U.K. jobless rate rises to 4.8 pct in Q3 2020, labor market likely to deteriorate further in months ahead
U.K.’s flash PMI indices indicate decline in business activity in November, composite index falls to 47.4
The flash PMI indices for the U.K. released today indicated an overall decline in business activity in November, ending a run of four straight months of growth, and in line with the possibility of the U.K. economy contracting in the current quarter. The U.K. composite PMI index dropped to a six-month low of 47.4 in November from 52.1 in October, as the re-introduction of lockdown restrictions to halt the spread of the Covid-19 virus weighed on overall activity.
Nevertheless, with these measures greatly impacting those areas of the economy that rely on face-to-face interaction, the effect was more acutely seen throughout the services sector. Markedly, the PMI reading for the services sector fell to a six-month low of 45.8 from 51.4 previously, although the fall was less than expected.
However, on the contrary, the manufacturing PMI surprisingly rose to 55.2 from October’s 53.7, hinting at a more rapid pace of activity throughout the sector in November. This continued a recent theme of the U.K. experiencing a two-speed economy, with manufacturing benefiting from the global recovery, while services activity continues to be more susceptible to any renewed tightening in Covid restrictions.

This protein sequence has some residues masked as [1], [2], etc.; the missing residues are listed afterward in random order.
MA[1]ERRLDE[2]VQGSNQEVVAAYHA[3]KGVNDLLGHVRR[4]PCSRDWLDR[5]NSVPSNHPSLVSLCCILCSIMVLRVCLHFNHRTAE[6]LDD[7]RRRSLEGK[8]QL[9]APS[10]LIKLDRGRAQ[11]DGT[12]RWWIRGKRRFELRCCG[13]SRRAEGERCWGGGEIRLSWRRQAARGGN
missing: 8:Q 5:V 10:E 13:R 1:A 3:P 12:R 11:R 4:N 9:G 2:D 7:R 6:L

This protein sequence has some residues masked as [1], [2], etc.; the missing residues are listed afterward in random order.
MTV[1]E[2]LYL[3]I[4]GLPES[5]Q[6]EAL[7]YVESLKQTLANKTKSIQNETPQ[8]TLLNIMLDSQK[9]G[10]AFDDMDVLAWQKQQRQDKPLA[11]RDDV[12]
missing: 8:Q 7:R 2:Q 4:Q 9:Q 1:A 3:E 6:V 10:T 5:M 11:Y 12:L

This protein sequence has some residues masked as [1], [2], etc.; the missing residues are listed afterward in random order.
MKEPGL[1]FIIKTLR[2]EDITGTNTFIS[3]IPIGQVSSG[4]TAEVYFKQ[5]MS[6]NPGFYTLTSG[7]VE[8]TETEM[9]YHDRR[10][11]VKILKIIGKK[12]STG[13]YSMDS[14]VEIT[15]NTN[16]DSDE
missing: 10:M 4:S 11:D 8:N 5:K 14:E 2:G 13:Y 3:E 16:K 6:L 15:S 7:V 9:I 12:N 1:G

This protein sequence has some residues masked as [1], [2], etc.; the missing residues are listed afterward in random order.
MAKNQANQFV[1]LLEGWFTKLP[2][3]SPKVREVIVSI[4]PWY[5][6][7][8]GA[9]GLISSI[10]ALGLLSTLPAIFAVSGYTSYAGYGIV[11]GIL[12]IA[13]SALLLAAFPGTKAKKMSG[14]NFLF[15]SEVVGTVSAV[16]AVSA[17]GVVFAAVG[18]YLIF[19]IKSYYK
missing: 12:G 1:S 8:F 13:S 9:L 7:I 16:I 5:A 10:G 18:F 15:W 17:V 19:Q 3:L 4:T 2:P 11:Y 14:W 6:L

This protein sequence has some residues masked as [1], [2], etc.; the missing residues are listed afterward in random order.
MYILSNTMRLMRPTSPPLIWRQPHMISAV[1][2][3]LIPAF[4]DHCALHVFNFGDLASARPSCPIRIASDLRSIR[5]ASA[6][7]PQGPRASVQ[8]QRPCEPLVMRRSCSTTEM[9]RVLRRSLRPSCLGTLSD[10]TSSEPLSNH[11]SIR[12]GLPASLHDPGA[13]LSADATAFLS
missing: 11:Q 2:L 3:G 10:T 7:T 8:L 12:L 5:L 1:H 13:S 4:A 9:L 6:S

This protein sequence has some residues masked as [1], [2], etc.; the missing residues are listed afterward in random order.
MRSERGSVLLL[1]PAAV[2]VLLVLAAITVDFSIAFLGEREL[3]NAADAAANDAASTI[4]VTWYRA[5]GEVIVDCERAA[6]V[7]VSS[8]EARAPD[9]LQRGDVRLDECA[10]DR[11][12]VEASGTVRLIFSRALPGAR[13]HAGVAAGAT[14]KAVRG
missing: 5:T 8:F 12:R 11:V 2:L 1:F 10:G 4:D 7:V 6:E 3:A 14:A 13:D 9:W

Nevertheless, most of the boost to activity throughout manufacturing was reportedly led by firms “pre-purchasing due to Brexit uncertainty”, with both European customers seeking to take delivery of orders, and U.K. manufacturers stock building critical inputs, before the transition period ends on 31st December.
“On the basis that this effect proves temporary, the broader outlook for the UK economy will remain contingent on the direction the virus takes. While the survey reported a surge in firms’ optimism around their prospects for the year ahead – likely linked to the recent positive news around a vaccine – there was still some caution about the UK’s near-term growth prospects. Notably, this was reflected in firms continuing to reduce headcount and at a faster pace than that seen in October”, said Lloyds Bank.